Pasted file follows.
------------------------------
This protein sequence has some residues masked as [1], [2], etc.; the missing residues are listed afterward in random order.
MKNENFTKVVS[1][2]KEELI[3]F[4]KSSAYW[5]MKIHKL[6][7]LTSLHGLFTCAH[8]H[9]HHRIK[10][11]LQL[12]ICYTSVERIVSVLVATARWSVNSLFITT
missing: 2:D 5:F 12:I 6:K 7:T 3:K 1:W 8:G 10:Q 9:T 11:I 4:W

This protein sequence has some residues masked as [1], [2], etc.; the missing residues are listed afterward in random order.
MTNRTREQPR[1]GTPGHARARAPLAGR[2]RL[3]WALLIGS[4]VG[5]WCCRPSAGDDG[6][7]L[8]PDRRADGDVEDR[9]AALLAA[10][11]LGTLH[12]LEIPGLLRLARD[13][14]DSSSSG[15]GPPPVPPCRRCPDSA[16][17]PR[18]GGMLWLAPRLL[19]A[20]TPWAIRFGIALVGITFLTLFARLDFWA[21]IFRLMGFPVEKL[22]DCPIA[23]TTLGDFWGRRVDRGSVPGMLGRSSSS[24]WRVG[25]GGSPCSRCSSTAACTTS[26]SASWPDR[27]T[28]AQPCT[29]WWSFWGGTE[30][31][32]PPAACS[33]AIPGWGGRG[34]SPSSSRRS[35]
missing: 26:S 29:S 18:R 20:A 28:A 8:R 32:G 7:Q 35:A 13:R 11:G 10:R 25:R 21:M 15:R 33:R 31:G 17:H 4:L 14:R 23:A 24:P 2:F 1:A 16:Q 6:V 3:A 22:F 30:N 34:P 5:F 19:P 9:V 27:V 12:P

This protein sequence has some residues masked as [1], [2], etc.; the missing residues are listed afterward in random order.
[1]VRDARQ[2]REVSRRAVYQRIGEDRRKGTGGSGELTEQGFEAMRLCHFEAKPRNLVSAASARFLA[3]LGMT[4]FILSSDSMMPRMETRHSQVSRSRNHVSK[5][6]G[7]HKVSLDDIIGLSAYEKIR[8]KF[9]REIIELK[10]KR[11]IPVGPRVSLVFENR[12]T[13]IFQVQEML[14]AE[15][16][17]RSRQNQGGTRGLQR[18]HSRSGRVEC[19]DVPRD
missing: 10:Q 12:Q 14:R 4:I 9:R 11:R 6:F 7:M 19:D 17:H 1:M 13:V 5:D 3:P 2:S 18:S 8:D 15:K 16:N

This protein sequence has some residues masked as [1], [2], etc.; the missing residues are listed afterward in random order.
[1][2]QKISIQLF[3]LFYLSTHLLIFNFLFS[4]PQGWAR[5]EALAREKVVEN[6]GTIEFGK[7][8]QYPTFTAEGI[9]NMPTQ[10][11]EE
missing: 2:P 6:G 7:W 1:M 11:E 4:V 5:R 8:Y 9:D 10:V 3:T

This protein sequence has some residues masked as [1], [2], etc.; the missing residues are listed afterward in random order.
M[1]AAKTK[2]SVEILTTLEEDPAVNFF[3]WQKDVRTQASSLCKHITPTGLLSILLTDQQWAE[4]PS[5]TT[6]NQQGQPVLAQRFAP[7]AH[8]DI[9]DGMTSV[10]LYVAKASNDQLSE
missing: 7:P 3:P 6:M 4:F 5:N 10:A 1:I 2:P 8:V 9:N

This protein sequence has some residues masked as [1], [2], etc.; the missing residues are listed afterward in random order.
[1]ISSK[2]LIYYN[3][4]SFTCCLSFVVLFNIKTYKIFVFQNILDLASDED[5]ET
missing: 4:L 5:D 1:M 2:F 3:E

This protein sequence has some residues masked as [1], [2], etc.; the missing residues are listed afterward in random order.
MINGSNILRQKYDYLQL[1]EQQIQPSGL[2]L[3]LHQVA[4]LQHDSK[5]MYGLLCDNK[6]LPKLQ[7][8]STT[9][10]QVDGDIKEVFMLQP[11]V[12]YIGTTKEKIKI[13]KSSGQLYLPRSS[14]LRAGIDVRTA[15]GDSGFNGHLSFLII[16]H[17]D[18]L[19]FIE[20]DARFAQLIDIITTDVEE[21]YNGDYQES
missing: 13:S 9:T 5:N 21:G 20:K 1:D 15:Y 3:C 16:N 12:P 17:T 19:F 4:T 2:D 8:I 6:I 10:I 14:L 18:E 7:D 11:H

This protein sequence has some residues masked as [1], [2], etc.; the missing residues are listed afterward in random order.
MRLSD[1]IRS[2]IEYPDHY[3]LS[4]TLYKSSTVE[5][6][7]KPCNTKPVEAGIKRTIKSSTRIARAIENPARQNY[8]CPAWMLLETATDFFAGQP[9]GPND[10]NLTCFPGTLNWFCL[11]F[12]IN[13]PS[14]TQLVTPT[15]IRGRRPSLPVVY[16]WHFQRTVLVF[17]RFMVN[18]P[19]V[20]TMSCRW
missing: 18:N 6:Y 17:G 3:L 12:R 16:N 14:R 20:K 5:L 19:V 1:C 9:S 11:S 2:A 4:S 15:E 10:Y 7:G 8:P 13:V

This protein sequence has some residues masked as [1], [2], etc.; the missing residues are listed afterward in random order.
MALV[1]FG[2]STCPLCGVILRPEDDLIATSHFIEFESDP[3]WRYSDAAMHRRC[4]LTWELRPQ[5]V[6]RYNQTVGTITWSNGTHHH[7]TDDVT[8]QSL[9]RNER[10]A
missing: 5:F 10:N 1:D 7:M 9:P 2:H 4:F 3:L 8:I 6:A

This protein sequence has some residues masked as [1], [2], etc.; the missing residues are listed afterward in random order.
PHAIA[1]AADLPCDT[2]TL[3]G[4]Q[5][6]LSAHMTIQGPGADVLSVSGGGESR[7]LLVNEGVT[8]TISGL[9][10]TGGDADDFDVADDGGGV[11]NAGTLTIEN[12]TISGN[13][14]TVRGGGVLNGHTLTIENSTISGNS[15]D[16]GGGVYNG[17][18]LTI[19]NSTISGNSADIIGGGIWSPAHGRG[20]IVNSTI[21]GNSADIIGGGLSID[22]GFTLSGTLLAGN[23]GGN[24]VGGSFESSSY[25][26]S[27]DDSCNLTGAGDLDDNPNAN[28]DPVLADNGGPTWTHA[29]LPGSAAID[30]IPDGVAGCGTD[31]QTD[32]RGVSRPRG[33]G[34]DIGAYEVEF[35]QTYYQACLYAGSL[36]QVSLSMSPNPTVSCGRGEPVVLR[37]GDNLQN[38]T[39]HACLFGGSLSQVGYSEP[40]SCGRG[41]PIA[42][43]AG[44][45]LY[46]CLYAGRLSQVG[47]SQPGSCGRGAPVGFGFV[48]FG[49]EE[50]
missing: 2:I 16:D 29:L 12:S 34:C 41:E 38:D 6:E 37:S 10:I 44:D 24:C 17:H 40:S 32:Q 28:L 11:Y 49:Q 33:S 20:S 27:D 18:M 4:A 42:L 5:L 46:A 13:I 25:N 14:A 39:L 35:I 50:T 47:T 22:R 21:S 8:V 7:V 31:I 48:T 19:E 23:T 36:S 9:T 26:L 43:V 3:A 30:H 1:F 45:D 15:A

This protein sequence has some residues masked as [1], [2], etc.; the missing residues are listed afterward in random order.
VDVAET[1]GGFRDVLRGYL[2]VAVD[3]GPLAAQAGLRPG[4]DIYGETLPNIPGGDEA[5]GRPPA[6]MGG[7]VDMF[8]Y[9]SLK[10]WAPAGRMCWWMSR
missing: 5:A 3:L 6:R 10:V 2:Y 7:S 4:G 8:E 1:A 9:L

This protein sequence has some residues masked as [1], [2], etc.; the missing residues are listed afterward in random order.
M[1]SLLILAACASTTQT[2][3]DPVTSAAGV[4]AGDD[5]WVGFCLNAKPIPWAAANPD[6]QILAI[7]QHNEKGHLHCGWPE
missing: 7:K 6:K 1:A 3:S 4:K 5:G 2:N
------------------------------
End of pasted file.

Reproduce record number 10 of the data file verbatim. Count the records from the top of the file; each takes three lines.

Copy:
This protein sequence has some residues masked as [1], [2], etc.; the missing residues are listed afterward in random order.
PHAIA[1]AADLPCDT[2]TL[3]G[4]Q[5][6]LSAHMTIQGPGADVLSVSGGGESR[7]LLVNEGVT[8]TISGL[9][10]TGGDADDFDVADDGGGV[11]NAGTLTIEN[12]TISGN[13][14]TVRGGGVLNGHTLTIENSTISGNS[15]D[16]GGGVYNG[17][18]LTI[19]NSTISGNSADIIGGGIWSPAHGRG[20]IVNSTI[21]GNSADIIGGGLSID[22]GFTLSGTLLAGN[23]GGN[24]VGGSFESSSY[25][26]S[27]DDSCNLTGAGDLDDNPNAN[28]DPVLADNGGPTWTHA[29]LPGSAAID[30]IPDGVAGCGTD[31]QTD[32]RGVSRPRG[33]G[34]DIGAYEVEF[35]QTYYQACLYAGSL[36]QVSLSMSPNPTVSCGRGEPVVLR[37]GDNLQN[38]T[39]HACLFGGSLSQVGYSEP[40]SCGRG[41]PIA[42][43]AG[44][45]LY[46]CLYAGRLSQVG[47]SQPGSCGRGAPVGFGFV[48]FG[49]EE[50]
missing: 2:I 16:D 29:L 12:S 34:C 41:E 38:D 6:E 37:S 10:I 44:D 24:C 17:H 40:S 32:Q 28:L 11:Y 49:Q 33:S 20:S 27:D 18:M 4:A 42:L 5:L 46:A 13:I 25:N 14:A 39:L 35:I 50:T 47:T 22:R 21:S 8:V 7:V 31:I 48:T 19:E 23:T 36:S 9:T 26:L 43:V 3:A 30:H 1:F 45:D 15:A